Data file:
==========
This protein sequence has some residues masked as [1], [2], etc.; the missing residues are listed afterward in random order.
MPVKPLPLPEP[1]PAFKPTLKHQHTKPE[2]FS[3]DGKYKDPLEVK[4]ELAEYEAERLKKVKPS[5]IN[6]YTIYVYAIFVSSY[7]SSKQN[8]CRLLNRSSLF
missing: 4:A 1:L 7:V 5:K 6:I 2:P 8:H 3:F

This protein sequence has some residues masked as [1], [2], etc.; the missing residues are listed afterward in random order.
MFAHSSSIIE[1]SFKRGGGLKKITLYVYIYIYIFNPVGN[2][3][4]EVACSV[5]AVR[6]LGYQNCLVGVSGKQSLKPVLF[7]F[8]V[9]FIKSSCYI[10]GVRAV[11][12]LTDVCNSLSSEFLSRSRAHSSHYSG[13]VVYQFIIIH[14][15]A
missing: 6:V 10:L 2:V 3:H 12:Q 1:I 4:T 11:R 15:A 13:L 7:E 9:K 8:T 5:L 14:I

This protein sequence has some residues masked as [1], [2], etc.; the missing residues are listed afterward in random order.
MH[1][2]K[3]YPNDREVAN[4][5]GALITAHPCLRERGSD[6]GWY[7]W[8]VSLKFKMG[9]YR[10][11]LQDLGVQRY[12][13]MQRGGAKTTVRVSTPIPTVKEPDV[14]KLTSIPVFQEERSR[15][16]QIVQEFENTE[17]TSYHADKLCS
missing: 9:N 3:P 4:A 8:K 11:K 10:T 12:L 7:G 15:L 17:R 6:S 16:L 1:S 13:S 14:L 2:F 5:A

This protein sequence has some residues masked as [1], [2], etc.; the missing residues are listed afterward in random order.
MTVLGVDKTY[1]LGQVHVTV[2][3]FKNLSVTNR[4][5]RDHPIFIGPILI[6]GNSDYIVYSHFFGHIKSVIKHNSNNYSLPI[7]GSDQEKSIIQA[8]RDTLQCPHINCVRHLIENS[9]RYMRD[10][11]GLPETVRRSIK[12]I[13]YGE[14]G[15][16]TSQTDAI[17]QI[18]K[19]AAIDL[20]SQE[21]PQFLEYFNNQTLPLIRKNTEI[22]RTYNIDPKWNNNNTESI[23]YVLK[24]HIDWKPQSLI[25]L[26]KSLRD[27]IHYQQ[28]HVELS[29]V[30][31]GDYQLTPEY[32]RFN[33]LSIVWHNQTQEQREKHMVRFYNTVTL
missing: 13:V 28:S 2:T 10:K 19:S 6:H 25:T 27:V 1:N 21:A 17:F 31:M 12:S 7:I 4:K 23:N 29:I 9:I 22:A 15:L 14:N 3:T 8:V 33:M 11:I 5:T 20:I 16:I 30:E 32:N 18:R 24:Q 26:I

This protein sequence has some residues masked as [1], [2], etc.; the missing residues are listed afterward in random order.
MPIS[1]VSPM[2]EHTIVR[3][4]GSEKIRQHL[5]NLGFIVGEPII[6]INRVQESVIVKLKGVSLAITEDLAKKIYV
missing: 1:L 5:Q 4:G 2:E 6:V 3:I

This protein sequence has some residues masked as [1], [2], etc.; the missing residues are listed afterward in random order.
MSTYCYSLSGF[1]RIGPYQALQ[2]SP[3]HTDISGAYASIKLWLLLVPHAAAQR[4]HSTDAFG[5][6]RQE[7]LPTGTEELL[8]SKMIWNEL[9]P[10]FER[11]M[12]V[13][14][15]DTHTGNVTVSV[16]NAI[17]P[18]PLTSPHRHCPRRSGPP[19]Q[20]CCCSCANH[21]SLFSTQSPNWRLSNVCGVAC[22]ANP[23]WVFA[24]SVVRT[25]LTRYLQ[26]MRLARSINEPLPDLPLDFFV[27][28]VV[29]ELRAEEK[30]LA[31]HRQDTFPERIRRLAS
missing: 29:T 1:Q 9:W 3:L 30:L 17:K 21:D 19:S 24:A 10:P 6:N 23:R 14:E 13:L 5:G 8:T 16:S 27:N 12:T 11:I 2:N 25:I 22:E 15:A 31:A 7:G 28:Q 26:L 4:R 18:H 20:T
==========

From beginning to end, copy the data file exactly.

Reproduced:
This protein sequence has some residues masked as [1], [2], etc.; the missing residues are listed afterward in random order.
MPVKPLPLPEP[1]PAFKPTLKHQHTKPE[2]FS[3]DGKYKDPLEVK[4]ELAEYEAERLKKVKPS[5]IN[6]YTIYVYAIFVSSY[7]SSKQN[8]CRLLNRSSLF
missing: 4:A 1:L 7:V 5:K 6:I 2:P 8:H 3:F

This protein sequence has some residues masked as [1], [2], etc.; the missing residues are listed afterward in random order.
MFAHSSSIIE[1]SFKRGGGLKKITLYVYIYIYIFNPVGN[2][3][4]EVACSV[5]AVR[6]LGYQNCLVGVSGKQSLKPVLF[7]F[8]V[9]FIKSSCYI[10]GVRAV[11][12]LTDVCNSLSSEFLSRSRAHSSHYSG[13]VVYQFIIIH[14][15]A
missing: 6:V 10:L 2:V 3:H 12:Q 1:I 4:T 11:R 15:A 13:L 7:E 9:K 8:T 5:L 14:I

This protein sequence has some residues masked as [1], [2], etc.; the missing residues are listed afterward in random order.
MH[1][2]K[3]YPNDREVAN[4][5]GALITAHPCLRERGSD[6]GWY[7]W[8]VSLKFKMG[9]YR[10][11]LQDLGVQRY[12][13]MQRGGAKTTVRVSTPIPTVKEPDV[14]KLTSIPVFQEERSR[15][16]QIVQEFENTE[17]TSYHADKLCS
missing: 9:N 3:P 4:A 8:K 11:K 10:T 12:L 7:G 15:L 17:R 6:S 16:L 1:S 13:S 14:L 2:F 5:A

This protein sequence has some residues masked as [1], [2], etc.; the missing residues are listed afterward in random order.
MTVLGVDKTY[1]LGQVHVTV[2][3]FKNLSVTNR[4][5]RDHPIFIGPILI[6]GNSDYIVYSHFFGHIKSVIKHNSNNYSLPI[7]GSDQEKSIIQA[8]RDTLQCPHINCVRHLIENS[9]RYMRD[10][11]GLPETVRRSIK[12]I[13]YGE[14]G[15][16]TSQTDAI[17]QI[18]K[19]AAIDL[20]SQE[21]PQFLEYFNNQTLPLIRKNTEI[22]RTYNIDPKWNNNNTESI[23]YVLK[24]HIDWKPQSLI[25]L[26]KSLRD[27]IHYQQ[28]HVELS[29]V[30][31]GDYQLTPEY[32]RFN[33]LSIVWHNQTQEQREKHMVRFYNTVTL
missing: 13:V 28:S 2:T 10:K 19:S 6:H 25:T 27:V 1:N 21:A 17:F 31:M 12:S 7:I 4:K 23:N 29:I 9:I 22:A 15:L 14:N 3:T 8:V 33:M 11:I 5:T 20:I 16:I 30:E 32:N 18:R 24:Q 26:I

This protein sequence has some residues masked as [1], [2], etc.; the missing residues are listed afterward in random order.
MPIS[1]VSPM[2]EHTIVR[3][4]GSEKIRQHL[5]NLGFIVGEPII[6]INRVQESVIVKLKGVSLAITEDLAKKIYV
missing: 1:L 5:Q 4:G 2:E 6:V 3:I

This protein sequence has some residues masked as [1], [2], etc.; the missing residues are listed afterward in random order.
MSTYCYSLSGF[1]RIGPYQALQ[2]SP[3]HTDISGAYASIKLWLLLVPHAAAQR[4]HSTDAFG[5][6]RQE[7]LPTGTEELL[8]SKMIWNEL[9]P[10]FER[11]M[12]V[13][14][15]DTHTGNVTVSV[16]NAI[17]P[18]PLTSPHRHCPRRSGPP[19]Q[20]CCCSCANH[21]SLFSTQSPNWRLSNVCGVAC[22]ANP[23]WVFA[24]SVVRT[25]LTRYLQ[26]MRLARSINEPLPDLPLDFFV[27][28]VV[29]ELRAEEK[30]LA[31]HRQDTFPERIRRLAS
missing: 29:T 1:Q 9:W 3:L 30:L 17:K 21:D 19:S 24:A 10:P 6:N 23:R 14:E 13:L 5:G 8:T 16:S 27:N 12:T 11:I 2:N 25:I 22:E 15:A 31:A 7:G 28:Q 26:L 4:R 18:H 20:T